I see a lot of use next in node.js.

What is it, where does it come from? What does it do? Can I use it client side?

Sorry it's used for example here: http://dailyjs.com/2010/12/06/node-tutorial-5/

look for the loadUser function.

  • I've not seen this anywhere, and it's not referenced anywhere in the documentation. Are you sure it's not defined somewhere in the code base you're looking at? – Samir Talwar Mar 21 '11 at 22:38
  • That's far too vague. Can you give an example of context. – Raynos Mar 21 '11 at 22:39
up vote 99 down vote accepted

This appears to be a variable naming convention in Node.js control-flow code, where a reference to the next function to execute is given to a callback for it to kick-off when it's done.

See, for example, the code samples here:

Let's look at the example you posted:

function loadUser(req, res, next) {
  if (req.session.user_id) {
    User.findById(req.session.user_id, function(user) {
      if (user) {
        req.currentUser = user;
        return next();
      } else {
        res.redirect('/sessions/new');
      }
    });
  } else {
    res.redirect('/sessions/new');
  }
}

app.get('/documents.:format?', loadUser, function(req, res) {
  // ...
});

The loadUser function expects a function in its third argument, which is bound to the name next. This is a normal function parameter. It holds a reference to the next action to perform and is called once loadUser is done (unless a user could not be found).

There's nothing special about the name next in this example; we could have named it anything.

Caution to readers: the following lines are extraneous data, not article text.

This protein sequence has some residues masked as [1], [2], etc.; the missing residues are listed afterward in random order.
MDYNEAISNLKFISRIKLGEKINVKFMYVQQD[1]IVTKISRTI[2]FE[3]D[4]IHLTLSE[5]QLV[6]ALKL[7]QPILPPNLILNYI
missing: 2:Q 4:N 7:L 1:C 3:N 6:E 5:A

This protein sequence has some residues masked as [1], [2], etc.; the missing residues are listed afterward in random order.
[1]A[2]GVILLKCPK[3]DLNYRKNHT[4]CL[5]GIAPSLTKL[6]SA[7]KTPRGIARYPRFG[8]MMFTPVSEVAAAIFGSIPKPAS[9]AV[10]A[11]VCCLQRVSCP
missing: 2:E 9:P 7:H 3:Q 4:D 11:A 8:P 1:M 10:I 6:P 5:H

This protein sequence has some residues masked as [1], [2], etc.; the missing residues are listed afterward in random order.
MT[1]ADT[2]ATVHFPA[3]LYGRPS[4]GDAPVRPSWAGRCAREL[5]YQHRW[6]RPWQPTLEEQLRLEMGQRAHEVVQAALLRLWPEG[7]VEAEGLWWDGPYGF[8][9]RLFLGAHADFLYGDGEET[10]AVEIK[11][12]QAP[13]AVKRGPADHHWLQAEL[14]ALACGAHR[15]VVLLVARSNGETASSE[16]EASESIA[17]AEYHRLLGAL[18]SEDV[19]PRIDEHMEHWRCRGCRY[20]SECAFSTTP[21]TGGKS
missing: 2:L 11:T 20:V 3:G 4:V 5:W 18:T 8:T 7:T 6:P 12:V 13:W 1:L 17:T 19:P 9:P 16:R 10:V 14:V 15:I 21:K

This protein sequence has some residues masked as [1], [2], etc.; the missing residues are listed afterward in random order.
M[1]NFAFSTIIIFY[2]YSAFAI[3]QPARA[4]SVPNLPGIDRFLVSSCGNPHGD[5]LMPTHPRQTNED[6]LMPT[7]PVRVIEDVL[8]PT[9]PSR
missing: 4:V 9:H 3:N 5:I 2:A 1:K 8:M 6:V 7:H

• This is also used quite a lot in express.js but it's not .next(). He seems to ask about next as a method on an object. – Raynos Mar 21 '11 at 22:44
  • 1
    Better to use return next(); – Ryan Walton Nov 16 '16 at 21:40
  • 2
    @RyanWalton I agree – Wayne Burkett Nov 17 '16 at 18:43
  • I used return callback() instead of return next() – vijay Jun 5 '17 at 6:41

It is naming convention used when passing callbacks in situations that require serial execution of actions, e.g. scan directory -> read file data -> do something with data. This is in preference to deeply nesting the callbacks. The first three sections of the following article on Tim Caswell's HowToNode blog give a good overview of this:

http://howtonode.org/control-flow

Also see the Sequential Actions section of the second part of that posting:

http://howtonode.org/control-flow-part-ii

  • 1
    Thanks a lot for this links. It explains a lot of things when start working with nodejs – Hassam Abdelillah Apr 10 '16 at 17:32
  • Link is not working now. It is giving Internal Server Error – Deep Kakkar Jan 2 at 7:46
  • 1
    Updated links from internet archive – Pero P. Jan 8 at 6:04

It's basically like a callback that express.js use after a certain part of the code is executed and done, you can use it to make sure that part of code is done and what you wanna do next thing, but always be mindful you only can do one res.send in your each REST block...

So you can do something like this as a simple next() example:

app.get("/", (req, res, next) => {
  console.log("req:", req, "res:", res);
  res.send(["data": "whatever"]);
  next();
},(req, res) =>
  console.log("it's all done!");
);

It's also very useful when you'd like to have a middleware in your app...

To load the middleware function, call app.use(), specifying the middleware function. For example, the following code loads the myLogger middleware function before the route to the root path (/).

var express = require('express');
var app = express();

var myLogger = function (req, res, next) {
  console.log('LOGGED');
  next();
}

app.use(myLogger);

app.get('/', function (req, res) {
  res.send('Hello World!');
})

app.listen(3000);

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